Academic Research

I am a postdoctoral fellow in the Society of Fellows at the University of Southern California, affiliated with the English department. I received my Ph.D. in English from the University of Pennsylvania.

My research focuses on twentieth- and twenty-first century literature, primarily American. My dissertation describes rise of the legal procedural in the context of mid-twentieth-century American criminal rights law. You could also think of it as a genealogy of Law and Order. Basically, I argue that the legal procedural is more than just an off-shoot of the police procedural -- it's a genre that developed over the course of a couple decades in response to anxieties about region, race, individual rights, and a rapidly changing criminal justice system. Some of the texts I look at include Richard Wright's Native Son, Harper Lee's To Kill a Mockingbird, Truman Capote's In Cold Blood, Sidney Lumet's film Twelve Angry Men, Netflix's Making a Murderer, HBO's The Wire, and NPR's podcast Serial.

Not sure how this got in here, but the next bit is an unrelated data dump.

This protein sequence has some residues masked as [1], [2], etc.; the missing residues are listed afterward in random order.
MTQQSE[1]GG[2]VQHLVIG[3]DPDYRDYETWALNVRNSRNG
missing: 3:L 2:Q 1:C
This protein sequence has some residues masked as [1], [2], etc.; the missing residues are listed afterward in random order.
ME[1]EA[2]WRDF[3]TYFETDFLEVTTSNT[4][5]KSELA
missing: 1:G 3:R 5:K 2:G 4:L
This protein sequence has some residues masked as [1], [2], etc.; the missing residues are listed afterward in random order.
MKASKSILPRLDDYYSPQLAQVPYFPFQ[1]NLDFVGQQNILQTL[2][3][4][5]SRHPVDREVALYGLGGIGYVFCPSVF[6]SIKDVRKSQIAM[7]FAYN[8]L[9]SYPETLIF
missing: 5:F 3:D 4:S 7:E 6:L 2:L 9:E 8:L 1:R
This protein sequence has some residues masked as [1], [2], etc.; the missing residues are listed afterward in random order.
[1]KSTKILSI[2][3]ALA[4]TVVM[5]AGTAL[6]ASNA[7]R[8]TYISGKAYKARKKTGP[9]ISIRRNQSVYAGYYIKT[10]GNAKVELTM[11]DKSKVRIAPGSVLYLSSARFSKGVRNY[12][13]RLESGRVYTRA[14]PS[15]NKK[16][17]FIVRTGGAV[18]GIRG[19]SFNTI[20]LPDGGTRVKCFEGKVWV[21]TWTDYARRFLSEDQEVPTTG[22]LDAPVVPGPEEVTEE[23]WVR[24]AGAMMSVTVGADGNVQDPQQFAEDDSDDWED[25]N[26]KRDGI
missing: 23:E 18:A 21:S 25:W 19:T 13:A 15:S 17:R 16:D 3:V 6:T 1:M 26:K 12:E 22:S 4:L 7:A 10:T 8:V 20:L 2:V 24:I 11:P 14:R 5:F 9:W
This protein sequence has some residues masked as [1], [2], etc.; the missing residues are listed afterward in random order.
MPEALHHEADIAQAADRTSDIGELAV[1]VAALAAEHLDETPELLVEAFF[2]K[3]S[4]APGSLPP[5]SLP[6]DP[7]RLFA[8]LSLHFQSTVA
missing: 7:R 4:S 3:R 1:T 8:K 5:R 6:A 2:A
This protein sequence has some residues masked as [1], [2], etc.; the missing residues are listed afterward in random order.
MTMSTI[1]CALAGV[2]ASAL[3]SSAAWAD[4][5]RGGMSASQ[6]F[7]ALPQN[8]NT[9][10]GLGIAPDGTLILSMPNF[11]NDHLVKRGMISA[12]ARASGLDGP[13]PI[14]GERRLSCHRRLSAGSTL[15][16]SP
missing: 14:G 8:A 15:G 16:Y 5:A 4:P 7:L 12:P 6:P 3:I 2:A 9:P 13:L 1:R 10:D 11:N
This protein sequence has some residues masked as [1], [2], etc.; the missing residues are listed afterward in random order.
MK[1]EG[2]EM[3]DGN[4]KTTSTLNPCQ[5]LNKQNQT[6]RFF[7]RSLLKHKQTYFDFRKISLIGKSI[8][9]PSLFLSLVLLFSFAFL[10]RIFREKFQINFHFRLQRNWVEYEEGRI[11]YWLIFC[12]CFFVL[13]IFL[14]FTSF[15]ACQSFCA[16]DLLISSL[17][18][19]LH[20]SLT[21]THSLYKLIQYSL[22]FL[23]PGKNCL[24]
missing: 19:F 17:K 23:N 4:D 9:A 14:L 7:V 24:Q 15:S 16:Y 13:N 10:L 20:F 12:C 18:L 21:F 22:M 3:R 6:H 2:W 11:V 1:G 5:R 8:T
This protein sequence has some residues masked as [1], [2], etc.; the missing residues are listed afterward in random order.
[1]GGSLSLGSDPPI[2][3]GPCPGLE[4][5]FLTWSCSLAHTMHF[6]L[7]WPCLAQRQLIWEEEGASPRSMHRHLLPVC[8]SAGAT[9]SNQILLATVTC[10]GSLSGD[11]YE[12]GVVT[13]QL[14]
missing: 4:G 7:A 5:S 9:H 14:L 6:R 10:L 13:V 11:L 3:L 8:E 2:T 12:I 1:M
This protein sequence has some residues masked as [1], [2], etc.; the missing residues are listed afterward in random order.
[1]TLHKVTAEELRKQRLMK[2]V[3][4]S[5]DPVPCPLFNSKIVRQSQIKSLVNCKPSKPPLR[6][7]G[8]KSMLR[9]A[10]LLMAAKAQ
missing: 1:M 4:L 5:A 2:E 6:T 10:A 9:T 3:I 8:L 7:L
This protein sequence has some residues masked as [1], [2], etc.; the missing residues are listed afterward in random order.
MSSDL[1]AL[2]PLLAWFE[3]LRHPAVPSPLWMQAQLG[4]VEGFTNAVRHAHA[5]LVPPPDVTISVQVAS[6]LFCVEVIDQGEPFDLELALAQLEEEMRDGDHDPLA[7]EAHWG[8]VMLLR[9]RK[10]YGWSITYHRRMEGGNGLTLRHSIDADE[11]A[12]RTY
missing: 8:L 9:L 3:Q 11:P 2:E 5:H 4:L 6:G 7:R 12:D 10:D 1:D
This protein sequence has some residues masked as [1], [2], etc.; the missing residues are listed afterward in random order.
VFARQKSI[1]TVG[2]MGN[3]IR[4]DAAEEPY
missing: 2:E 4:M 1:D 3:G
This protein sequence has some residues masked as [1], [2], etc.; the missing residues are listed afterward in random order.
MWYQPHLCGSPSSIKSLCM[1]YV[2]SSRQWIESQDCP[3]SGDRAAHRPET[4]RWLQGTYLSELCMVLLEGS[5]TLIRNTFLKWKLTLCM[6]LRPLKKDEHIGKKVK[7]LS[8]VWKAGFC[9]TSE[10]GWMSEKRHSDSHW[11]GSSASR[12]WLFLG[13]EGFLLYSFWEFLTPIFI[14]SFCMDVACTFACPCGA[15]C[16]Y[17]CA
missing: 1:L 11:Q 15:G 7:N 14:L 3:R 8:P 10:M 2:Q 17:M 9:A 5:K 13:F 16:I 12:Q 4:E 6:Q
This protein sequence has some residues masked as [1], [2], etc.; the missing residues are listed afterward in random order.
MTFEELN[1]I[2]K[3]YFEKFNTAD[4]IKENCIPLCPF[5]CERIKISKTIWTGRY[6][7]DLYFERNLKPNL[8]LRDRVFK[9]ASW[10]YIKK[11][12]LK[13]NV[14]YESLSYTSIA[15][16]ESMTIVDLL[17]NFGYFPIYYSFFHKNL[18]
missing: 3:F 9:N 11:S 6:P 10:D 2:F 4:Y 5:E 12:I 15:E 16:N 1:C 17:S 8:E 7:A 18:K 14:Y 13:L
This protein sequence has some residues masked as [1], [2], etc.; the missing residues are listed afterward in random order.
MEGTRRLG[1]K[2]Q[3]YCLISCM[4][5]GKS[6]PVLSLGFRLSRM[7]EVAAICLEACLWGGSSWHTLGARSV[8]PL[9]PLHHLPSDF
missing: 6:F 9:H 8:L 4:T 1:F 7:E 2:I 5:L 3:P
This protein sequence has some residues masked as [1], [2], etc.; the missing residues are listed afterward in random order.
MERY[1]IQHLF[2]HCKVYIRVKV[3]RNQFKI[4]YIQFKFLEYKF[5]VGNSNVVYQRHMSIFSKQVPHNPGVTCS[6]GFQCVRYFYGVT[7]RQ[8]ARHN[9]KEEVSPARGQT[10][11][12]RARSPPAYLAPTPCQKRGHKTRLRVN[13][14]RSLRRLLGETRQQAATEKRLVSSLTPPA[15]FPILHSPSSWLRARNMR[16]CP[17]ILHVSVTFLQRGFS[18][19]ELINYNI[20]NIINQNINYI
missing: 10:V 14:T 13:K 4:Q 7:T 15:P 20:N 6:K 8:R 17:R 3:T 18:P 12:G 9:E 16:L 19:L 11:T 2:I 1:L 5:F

In addition to this project, I have done a significant amount of research on museum culture and its intersections with political violence. I wrote my master's dissertation in history about the use of art vandalism as a militant tactic by the British women's suffrage movement. Across these topics, I use a methodology that combines historicism with formal analysis and genre theory. Both projects study how justice and violence are differentiated across axes of race, class, and gender. 

Research and teaching interests

  • Law and literature

  • Criminal rights law

  • Cinema and TV studies

  • Historicism

  • Race and class

  • African-American fiction

  • Southern fiction

  • War, violence, and trauma

  • Genre theory

  • Formalism

  • Popular fiction

  • Gender

  • Museum studies

  • Visual art

A complete academic CV is available on request.